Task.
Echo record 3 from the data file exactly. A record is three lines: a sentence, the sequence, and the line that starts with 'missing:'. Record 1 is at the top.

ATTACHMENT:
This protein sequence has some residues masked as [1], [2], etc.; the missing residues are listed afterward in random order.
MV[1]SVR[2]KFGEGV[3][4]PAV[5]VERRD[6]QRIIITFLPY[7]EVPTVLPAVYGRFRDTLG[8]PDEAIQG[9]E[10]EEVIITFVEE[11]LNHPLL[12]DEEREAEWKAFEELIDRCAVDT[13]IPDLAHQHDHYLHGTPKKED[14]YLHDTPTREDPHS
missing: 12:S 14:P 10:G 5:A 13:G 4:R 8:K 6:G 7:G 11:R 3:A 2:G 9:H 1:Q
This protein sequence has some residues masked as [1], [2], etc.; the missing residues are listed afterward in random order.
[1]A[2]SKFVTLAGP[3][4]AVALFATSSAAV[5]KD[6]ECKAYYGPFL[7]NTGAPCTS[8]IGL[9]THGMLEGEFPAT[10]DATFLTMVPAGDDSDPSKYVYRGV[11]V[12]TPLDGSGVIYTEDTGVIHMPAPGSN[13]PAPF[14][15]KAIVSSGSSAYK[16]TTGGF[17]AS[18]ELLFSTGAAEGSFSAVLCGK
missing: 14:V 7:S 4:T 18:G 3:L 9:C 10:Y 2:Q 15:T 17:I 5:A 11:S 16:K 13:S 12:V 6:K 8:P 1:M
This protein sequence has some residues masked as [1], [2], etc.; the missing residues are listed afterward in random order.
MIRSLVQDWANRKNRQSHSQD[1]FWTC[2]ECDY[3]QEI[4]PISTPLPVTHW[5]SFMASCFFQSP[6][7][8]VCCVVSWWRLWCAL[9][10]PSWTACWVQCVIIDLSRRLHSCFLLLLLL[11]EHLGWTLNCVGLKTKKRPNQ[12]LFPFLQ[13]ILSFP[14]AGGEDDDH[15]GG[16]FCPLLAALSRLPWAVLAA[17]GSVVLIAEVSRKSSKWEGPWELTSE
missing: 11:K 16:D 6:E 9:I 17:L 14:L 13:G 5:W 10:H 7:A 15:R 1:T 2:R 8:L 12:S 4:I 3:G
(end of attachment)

This protein sequence has some residues masked as [1], [2], etc.; the missing residues are listed afterward in random order.
MIRSLVQDWANRKNRQSHSQD[1]FWTC[2]ECDY[3]QEI[4]PISTPLPVTHW[5]SFMASCFFQSP[6][7][8]VCCVVSWWRLWCAL[9][10]PSWTACWVQCVIIDLSRRLHSCFLLLLLL[11]EHLGWTLNCVGLKTKKRPNQ[12]LFPFLQ[13]ILSFP[14]AGGEDDDH[15]GG[16]FCPLLAALSRLPWAVLAA[17]GSVVLIAEVSRKSSKWEGPWELTSE
missing: 11:K 16:D 6:E 9:I 17:L 14:L 13:G 5:W 10:H 7:A 15:R 1:T 2:R 8:L 12:S 4:I 3:G